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Drift velocity in a resistor?

  1. Jan 29, 2012 #1
    Problem:

    An Si resistor is at 300Kelvin, and is 100μm long, 1μm thick, 5μm wide. The conductivity is 7.128 Ωcm. The resistance is 28058Ω. A voltage of 5v is applied. What is the drift velocity of the electrons, given that n = 1.01x103?
    Other constants:
    μn = 1350 cm2/Vsec
    μp = 450 cm2/Vsec
    ---
    My work:
    So basically,
    I have the formula Jn,drift = qn(μnE).
    The question asks for drift velocity, does that mean I'm trying to find Jn,drift or just the mobility factor μnE? What exactly is Jn,drift? In either scenario, how do I find E field if I'm only given a voltage? It's not like I can integrate b/c Voltage is constant through the resistor.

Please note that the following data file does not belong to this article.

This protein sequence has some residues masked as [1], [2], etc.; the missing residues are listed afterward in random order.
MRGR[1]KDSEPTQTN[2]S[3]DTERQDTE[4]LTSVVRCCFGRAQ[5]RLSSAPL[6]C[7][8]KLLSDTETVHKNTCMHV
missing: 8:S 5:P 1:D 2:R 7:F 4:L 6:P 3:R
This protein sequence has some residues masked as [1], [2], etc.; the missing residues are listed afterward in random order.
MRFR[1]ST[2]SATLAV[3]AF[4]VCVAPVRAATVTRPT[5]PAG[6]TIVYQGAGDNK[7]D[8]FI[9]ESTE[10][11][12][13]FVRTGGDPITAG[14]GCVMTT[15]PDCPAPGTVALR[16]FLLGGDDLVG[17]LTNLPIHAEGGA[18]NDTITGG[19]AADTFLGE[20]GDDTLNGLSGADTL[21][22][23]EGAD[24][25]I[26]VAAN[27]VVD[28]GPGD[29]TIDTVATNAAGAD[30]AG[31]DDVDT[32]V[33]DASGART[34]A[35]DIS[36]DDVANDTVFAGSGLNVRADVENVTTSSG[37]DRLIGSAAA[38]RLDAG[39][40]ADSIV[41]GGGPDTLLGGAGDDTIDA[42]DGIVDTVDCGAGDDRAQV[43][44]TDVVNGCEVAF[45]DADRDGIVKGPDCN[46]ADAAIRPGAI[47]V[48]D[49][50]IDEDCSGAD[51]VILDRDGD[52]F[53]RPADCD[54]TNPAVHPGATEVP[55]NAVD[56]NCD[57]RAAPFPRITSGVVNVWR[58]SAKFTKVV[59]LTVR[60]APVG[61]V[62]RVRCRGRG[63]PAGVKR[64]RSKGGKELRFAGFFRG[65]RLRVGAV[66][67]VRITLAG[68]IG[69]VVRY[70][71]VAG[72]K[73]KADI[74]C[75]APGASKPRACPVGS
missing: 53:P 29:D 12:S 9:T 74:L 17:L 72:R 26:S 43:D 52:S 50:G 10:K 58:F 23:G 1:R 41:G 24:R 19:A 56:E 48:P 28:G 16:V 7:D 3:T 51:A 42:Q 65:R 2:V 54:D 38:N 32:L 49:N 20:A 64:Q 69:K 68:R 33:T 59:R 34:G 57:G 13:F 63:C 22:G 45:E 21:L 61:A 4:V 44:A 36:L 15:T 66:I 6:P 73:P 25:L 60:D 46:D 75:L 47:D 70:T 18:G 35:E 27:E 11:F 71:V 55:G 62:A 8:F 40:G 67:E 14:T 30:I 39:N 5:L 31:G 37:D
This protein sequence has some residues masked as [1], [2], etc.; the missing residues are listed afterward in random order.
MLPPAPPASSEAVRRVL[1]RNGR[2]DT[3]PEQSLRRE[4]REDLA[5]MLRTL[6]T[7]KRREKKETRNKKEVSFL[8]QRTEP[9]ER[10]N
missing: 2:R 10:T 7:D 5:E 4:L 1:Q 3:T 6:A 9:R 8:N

I was also considering using I = nqvdA. But I was getting some outrageous velocity with this.
    Ideas?
    Thank you.
     
  2. jcsd
  3. Jan 29, 2012 #2
    Jn,drift is probably the drift current of negative carriers (electrons). In a semiconductor you may have also drift current of holes as well as diffusion currents of both types of carriers.
     
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